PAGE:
In November 2012, Sophie, Asher and I finalised our acquisition of just under 50 acres near Second Valley, on South Australia’s Fleurieu Peninsula. This comes after a number of years looking for land, weighing the merits of buying and dreaming of a regenerative, permaculture-based small farm. It’s an exciting adventure, and the process of our developing relationship with this patch of ground is now being documented at the blog Trees, Bees and Cheese. We invite you to check it out.
After acquiring a copy of Lynda Brown’s The Preserving Book, Jeremy promptly developed a rigorous program of regular DIY preserving workshops, hosted by our very own contender for South Australia’s smallest kitchen. (Despite its size, our kitchen’s generosity of spirit, if not space, seems infinite, with successful cheese-making workshops as well as daily cooking duties completed with cosyness and ease).
With a parade of syrups, cider, champagnes and cordials, the DIY Preserving Autodidactory program has been largely successful, although not always in the direction intended. Adapting one recipe for mint cordial, Jeremy also brought a selection of other herbs (fennel, lemon verbena) to test in the same proportions as the mint. The highlight, even better than the original mint, was fennel: sweet, punchy and ever-fresh.
Finished, homemade herbal cordials, complete with labels courtesy of Giles
This article is adapted from a segment Joel did on Radio Adelaide‘s Gastronaut.
Foraging for nettles, Maude Island Farm, Haida Gwaii, British Columbia, Canada
With healthy winter rains on the Adelaide Plains, neglected corners have once again been swallowed beneath a green tide. In a segment earlier this year, I presented a handful of the last edible weeds standing midway through an Adelaide summer. The cooler months bring with them a wealth of unsolicited edibles in the form of chickweed, mallows, plantain, nettles, thistles, and others. (In fact, almost all of these were the most prolific plants in the nature strip outside my house).
Lillipillies: the unsung tucker of the 'burbs
Winter brings with it lillipilli trees heavy with fruit. Footpaths and roads are buried beneath the purple fruit, and trees in parks and streets shiver heavily with the berries. An indigenous food plant of tropical and subtropical Australia, despite their ubiquity here in Adelaide, lillipillies (Syzygium sp.) still seem to transform many faces into a mask of terror when they see others popping the shiny berries into their mouth. Their arrival at winter Urban Orchards has provoked plenty of discussion – from participants incredulous that they’re edible at all, to the reminisces of participants who have spent time in South East Asia and who are reminded of forgotten tropical fruits with every crisp, subtle bite.
Following one particular Urban Orchard, I came home with a shopping bag full of lillipillies, gleaned from the South parklands. I’d remembered that Vic Cherikoff’s Bushfood Handbook contained some super-retro lillipilly concoction, and I was keen to expand my experience of this under utilised semi-wild food.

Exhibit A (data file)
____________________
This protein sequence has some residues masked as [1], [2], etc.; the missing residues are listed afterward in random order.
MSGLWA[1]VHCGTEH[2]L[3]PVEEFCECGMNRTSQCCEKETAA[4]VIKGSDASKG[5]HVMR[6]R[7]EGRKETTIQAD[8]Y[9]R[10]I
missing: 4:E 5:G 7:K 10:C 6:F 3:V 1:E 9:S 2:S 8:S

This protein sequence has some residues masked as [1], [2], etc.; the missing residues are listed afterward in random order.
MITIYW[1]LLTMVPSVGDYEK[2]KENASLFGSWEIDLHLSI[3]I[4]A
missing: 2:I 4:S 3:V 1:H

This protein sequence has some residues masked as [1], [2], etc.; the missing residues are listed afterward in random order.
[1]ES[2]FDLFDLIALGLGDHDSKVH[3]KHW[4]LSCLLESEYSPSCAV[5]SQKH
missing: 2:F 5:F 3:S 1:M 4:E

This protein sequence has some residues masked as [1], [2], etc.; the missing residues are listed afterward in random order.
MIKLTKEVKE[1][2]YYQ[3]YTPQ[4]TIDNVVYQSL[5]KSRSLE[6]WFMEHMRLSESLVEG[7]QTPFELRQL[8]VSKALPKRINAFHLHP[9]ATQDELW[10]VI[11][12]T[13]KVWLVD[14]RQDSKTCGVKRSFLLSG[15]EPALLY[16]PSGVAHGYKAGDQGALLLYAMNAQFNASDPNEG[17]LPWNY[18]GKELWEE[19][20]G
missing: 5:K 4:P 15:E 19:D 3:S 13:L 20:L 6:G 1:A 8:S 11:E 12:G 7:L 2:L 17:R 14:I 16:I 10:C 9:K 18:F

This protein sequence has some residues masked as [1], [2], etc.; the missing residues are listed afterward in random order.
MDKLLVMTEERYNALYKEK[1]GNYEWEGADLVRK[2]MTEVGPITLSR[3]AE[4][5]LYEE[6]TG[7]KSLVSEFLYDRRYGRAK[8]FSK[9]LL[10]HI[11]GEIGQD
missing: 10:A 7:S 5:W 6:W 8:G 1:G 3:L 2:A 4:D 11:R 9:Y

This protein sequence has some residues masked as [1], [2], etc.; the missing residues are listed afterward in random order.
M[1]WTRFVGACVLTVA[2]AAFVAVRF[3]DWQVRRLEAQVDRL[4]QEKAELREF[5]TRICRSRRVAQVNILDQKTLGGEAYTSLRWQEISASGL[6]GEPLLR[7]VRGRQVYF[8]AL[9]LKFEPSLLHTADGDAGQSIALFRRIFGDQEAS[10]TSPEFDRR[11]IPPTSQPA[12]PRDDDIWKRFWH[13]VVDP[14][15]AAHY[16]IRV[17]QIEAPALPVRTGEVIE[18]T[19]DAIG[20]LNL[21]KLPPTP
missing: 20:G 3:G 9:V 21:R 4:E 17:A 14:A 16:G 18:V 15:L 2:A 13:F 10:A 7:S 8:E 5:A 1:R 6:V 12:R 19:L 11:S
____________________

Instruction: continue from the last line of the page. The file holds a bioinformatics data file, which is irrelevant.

I’ve often pondered what the most environmentally sound way of creating street art. The aggressive fumes of aerosol that try to guarantee its permanence just doesn’t appeal. Perhaps paste-ups are a good approach, where you can use whatever paint you like to create an image on whatever paper you like, then stick it up with flour and water. Or then there’s this:
Even if it didn’t call for passers-by to tuck into dandelions it would be great! Knocked together by US artist Jesse Graves, The process is much the same as making any other stencil, but instead of aerosol, you take with you a pot of mud, about the consistency of peanut paste, and a sponge for dabbing the image onto the nearest surface. There’s more about this, and another artist that produces moss grafitti at Wunderkammer Journal of Environmental Art; and Jesse Graves has a catalogue of past works and a ‘how-to’ here.
This article is adapted from a segment Joel did as a semi-regular guest on Radio Adelaide’s weekly food show ‘Gastronaut’.
Last year’s winter rains saw the forgotten edges of our backyard proliferate with growth. As the bits I couldn’t get to – down behind the shed, and outside the kitchen window – disappeared beneath a thicket of thistles and dandelions, I consoled myself with the permaculture-based observation that weeds are an essential part of ecological succession, colonising available niches as they prepare the ground for healthier ecosystems.
As the driveway disappeared beneath prickly lettuce, I was fascinated to read in Michael Pollan’s book The Botany of Desire, that traditional Andean farmers leave the wild ancestors of potatoes – what we might call weeds – growing on the edge of their potato patches so that the cultivated varieties can cross-pollinate with their wild relatives, “refreshing the gene pool” and imbuing them with wild resilience and robustness.
This idea of the wild, weedy edges indicates the resilience and value of weeds. Pat Collins, a herbalist from the Hunter Valley in New South Wales describes how many weeds not only have culinary or medicinal use and are good companions for fruit and vegetables, but they are also good indicators of deficiencies in soil health. Through their lives, weeds work to cultivate the life of the soil through improving soil structure and rebuilding organic matter.